Daily December Reviews - The Virgin's Shock Baby
All through December I'm talking about some of the best books that I've read this year, and today's offering is...
The Italian’s one-night heir...
Vulnerable Megan Whittaker has orders to find out if tycoon Dario De Rossi plans to acquire her father’s business. Reluctantly agreeing, she doesn’t expect to be so distracted by their searing chemistry that she ends up in his bed!
Dario does have takeover ambitions, but when Megan is violently punished for her night with the enemy, he feels honour-bound to protect her. They escape to Italy, but this commanding businessman soon discovers a deeper problem. Not only is Megan suffering from amnesia, meaning she believes they’re engaged and passionately in love…but she’s also carrying his baby!
In some ways I feel like I should begin with a disclaimer: I'm a Heidi Rice addict.
Her RIVA books were what reintroduced me to Mills & Boon at university after a real of nearly ten years, and I've veritably inhaled each book of hers ever since. That, coupled with the fact that this particular release is from Mills & Boon Modern / Harlequin Presents imprint (the line that I'm focusing m PhD research on), meant that I was fairly certain that I'd enjoy it.
And of course I did.
Rice is incredibly goof at creating sympathetic alpha heroes - the kind of men who you wouldn't mind being swept off your feet by, and whom will actively seek consent during various stages of sex.
But what I was particularly struck y, is the way in which she interweaves PTSD and domestic violence with the narrative. I'm all for an amnesia storyline - if done well - and so to read how this comes about through PTSD for Megan demonstrated a sensitive approach to a delicate and important subject. I have long been an advocate for category romance to be acknowledged as a way of engaging with social issues, and The Virgin's Shock Baby does this brilliantly.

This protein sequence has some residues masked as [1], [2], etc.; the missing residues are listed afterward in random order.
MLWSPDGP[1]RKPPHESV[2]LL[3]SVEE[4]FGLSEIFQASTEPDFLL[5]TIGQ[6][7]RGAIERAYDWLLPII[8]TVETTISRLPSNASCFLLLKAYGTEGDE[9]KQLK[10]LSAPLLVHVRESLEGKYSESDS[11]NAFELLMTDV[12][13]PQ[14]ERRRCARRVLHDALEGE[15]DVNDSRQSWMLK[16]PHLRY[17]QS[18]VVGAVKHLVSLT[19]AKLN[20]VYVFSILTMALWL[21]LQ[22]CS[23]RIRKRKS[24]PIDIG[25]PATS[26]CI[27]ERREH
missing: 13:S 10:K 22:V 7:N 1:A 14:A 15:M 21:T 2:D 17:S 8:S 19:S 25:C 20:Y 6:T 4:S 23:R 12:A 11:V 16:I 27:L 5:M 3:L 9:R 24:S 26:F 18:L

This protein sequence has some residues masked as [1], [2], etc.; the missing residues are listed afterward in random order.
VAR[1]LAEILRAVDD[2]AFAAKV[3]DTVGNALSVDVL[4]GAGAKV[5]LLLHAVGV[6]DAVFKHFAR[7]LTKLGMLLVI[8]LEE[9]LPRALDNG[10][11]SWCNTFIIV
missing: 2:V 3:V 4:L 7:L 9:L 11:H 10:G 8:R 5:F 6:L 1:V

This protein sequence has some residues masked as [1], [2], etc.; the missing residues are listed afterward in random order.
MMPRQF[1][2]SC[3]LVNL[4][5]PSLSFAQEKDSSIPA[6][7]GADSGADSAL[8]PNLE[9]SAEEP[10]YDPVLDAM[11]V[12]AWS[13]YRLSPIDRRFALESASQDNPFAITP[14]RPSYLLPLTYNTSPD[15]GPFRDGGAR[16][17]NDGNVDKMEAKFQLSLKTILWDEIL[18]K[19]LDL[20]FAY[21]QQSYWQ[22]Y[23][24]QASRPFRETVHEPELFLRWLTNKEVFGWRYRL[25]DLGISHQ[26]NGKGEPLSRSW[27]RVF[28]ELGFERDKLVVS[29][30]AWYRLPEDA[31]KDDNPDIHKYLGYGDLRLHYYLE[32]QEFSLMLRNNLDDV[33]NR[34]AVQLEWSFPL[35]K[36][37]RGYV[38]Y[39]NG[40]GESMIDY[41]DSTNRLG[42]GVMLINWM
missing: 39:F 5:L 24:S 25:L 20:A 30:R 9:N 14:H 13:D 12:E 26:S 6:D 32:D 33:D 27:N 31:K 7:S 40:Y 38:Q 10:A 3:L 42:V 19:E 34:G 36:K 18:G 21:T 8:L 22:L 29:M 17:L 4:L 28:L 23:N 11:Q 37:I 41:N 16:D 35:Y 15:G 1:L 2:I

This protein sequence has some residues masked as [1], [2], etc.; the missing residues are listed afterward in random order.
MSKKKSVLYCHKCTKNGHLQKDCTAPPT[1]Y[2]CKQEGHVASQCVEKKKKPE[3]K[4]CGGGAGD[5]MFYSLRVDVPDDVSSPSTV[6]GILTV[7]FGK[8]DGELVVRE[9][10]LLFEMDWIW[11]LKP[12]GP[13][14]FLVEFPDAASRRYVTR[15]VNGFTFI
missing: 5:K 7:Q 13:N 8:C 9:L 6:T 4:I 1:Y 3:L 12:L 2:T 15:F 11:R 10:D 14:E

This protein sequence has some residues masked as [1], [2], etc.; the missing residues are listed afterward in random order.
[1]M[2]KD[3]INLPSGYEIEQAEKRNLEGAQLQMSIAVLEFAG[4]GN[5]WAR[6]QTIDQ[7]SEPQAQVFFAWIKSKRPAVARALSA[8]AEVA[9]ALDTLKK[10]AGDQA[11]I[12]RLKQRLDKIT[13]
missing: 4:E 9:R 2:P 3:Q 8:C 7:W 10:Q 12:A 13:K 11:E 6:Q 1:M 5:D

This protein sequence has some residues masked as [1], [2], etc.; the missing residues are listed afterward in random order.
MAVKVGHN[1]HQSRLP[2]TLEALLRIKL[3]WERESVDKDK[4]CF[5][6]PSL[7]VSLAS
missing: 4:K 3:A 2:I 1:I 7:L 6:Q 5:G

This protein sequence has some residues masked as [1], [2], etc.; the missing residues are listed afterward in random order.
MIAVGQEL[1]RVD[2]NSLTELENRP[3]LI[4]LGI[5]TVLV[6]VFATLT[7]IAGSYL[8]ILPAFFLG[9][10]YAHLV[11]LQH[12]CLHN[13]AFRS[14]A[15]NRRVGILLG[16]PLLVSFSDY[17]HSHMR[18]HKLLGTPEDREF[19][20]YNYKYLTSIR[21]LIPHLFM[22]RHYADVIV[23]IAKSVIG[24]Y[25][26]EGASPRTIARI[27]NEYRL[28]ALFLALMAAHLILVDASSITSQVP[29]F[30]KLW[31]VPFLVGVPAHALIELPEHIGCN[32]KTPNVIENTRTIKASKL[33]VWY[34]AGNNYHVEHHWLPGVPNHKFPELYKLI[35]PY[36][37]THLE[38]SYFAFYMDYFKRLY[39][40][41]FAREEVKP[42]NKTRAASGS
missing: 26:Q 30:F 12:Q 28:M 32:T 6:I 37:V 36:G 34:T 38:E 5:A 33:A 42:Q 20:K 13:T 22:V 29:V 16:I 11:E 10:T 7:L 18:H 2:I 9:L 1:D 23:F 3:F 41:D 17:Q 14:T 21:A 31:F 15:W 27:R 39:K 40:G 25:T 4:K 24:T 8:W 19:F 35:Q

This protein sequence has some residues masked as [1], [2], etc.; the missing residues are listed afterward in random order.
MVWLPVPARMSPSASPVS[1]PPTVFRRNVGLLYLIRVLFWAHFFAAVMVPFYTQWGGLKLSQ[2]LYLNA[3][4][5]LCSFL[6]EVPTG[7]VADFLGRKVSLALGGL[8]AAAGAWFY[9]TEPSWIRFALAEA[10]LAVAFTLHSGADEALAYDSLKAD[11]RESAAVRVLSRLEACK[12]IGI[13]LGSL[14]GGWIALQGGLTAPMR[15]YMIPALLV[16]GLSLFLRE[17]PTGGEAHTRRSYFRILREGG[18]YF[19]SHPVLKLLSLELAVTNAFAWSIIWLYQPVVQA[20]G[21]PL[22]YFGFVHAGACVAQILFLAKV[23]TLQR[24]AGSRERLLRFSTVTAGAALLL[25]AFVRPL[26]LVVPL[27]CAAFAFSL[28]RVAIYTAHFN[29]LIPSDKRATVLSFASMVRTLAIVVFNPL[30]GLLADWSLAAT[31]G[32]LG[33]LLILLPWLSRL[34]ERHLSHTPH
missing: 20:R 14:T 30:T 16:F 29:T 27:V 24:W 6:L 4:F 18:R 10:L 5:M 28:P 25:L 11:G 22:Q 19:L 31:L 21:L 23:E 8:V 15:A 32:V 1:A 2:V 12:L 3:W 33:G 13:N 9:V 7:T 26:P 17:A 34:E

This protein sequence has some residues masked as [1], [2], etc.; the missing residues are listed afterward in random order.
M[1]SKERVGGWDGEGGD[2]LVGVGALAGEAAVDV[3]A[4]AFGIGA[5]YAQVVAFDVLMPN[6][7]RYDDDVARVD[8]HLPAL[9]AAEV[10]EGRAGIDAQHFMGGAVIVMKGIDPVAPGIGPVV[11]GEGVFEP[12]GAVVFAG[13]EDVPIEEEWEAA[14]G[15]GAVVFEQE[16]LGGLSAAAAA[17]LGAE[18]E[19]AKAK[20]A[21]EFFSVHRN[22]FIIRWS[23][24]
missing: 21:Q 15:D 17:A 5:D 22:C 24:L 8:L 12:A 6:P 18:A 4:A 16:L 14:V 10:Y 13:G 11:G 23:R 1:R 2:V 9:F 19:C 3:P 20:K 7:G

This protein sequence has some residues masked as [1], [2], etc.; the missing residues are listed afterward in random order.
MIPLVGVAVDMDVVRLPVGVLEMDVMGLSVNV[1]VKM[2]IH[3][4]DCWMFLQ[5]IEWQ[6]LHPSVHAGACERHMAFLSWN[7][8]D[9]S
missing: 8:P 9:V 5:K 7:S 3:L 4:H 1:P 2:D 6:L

I'd also like to take a moment to reflect on the title. Often readers (and authors) have a love-hate relationship with the Mills & Boon Modern / Harlequin Presents titles. In some ways they can be seen as embodying all of the stereotypes that those outside Romancelandia throw at us. However, they're an incredibly valuable marketing tool. When faced with eight titles to choose from each month, it makes it easy for readers to identify the tropes they most wish to read (secret baby; marriage of convenience etc). And Dr Amy Burge gave a paper at a conference in Sheffield in 2016 that reflected on some fascinating analytical research that she was doing based around these titles.
Although the crux of the matter is, that I kind of love these titles.
Heidi Rice’s first love was watching movies so, not surprisingly, her first proper job was as a film journalist. But after spending years sneaking off to read romantic fiction when she was being paid to watch some crappy B-movie or other, she decided to try writing a novel of her own.
She loves her job, because it involves sitting down at her computer each day and getting swept up in a world of high emotions, sensual excitement, funny flawed women, sexy tortured men and glamourous locations where laundry doesn’t exist.
Heidi lives in London with her husband and two sons, and lots of other gorgeous men who are entirely in her imagination (unlike the laundry, unfortunately).